The mesmerizing new work of Cristina Toro is on view at LaCa Projects. Her exhibition, Strike a Match to Hear My Sound is up through April 7, 2017. Pictures do not come close to doing these brilliant works justice. The indescribable vibrant colors, rhythmic imagery, and impressive scale can only be fully appreciated in person.
The works represent the artist’s ongoing dialogue with humanity and the natural world. Toro addresses natural and supernatural phenomena related to fire and light. The inspiration for the works began in the artist’s kitchen, where she experienced the phenomenon of luminous plasma from static electricity creating a glowing light, or Saint Elmo’s Fire. This exhibition shares a number of examples related to energy and luminosity: ritual bonfires, polaroids, candles inside of kettles, phosphorescence, human energy fields, and the various properties of light, real and imagined, that come from the sun and the moon in relationship to one’s body.
Influenced by Indian miniature painting and Japanese woodblock prints, the colors and technique are flat yet quite intense. Each work is a narrative revealing her sensory experience to nature. Toro’s work is not preconceived. She repeats motifs such as moths, mushrooms, eyes, flames, floral and fauna, in an imperfectly symmetrical arrangement that is both aesthetically pleasing yet intriquing in its slight imbalance.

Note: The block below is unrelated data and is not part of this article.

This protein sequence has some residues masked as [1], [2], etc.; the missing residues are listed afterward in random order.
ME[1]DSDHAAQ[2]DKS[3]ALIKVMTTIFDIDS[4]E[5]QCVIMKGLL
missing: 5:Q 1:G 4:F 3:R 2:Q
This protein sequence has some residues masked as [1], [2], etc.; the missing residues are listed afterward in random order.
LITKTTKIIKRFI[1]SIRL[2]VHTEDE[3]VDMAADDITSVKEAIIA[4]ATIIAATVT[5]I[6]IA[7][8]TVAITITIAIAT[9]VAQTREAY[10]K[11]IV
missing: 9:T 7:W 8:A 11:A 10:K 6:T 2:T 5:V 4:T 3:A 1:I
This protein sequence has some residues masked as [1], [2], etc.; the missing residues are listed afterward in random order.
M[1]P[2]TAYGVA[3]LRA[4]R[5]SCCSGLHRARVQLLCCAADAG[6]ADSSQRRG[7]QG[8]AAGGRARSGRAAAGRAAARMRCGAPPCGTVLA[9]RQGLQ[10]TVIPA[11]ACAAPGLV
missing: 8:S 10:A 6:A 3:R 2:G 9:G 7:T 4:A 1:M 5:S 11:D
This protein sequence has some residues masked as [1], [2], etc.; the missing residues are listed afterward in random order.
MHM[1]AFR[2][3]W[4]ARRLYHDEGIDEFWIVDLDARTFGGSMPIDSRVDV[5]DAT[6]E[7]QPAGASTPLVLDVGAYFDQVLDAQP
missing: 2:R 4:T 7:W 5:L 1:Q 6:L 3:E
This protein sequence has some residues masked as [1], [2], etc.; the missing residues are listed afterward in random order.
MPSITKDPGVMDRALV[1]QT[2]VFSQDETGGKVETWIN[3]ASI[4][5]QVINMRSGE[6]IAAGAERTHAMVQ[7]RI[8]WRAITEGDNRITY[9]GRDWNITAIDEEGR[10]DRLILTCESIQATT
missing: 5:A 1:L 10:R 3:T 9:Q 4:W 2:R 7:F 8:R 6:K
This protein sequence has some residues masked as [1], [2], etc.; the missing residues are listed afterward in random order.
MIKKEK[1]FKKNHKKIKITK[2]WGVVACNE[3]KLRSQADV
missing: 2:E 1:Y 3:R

The collages are more of a journal for the artist. Through placing beloved photographs and old sketches into these pieces, she is allowing a part of herself to go out into the universe in her artwork. The layered, personal nature of these collages shows the vulnerable side of the artist in a very mysterious way.
Cristina Toro has been creating and exhibiting work on a global scale for the last ten years. Her paintings, dually inspired by her colorful upbringing in Puerto Rico and introspective life in New York, illustrate a mortal journey rife with discovery and loss, laughter and grief, and love and longing. While her work is representative of her Latina roots, her visionary approach to painting is uniquely her own, and one that honors a new age of cross-cultural dialogue within contemporary art. She received her BA in painting from the University of South Florida in 2005, and in 2007, received a Strategic Opportunity from the New York Council of the Arts. She was also awarded a New York Foundation for the Arts Painting Fellowship in 2010. Toro has been featured in numerous solo and group exhibitions in Japan, Mexico, and the United States, and her work can be found in prestigious private collections, including the Dana Farber Institute in Boston, HPFRANCE in Tokyo, Japan, and The Mint Museum.
Please contact LaCa Projects for pricing and more detailed information on works seen here.
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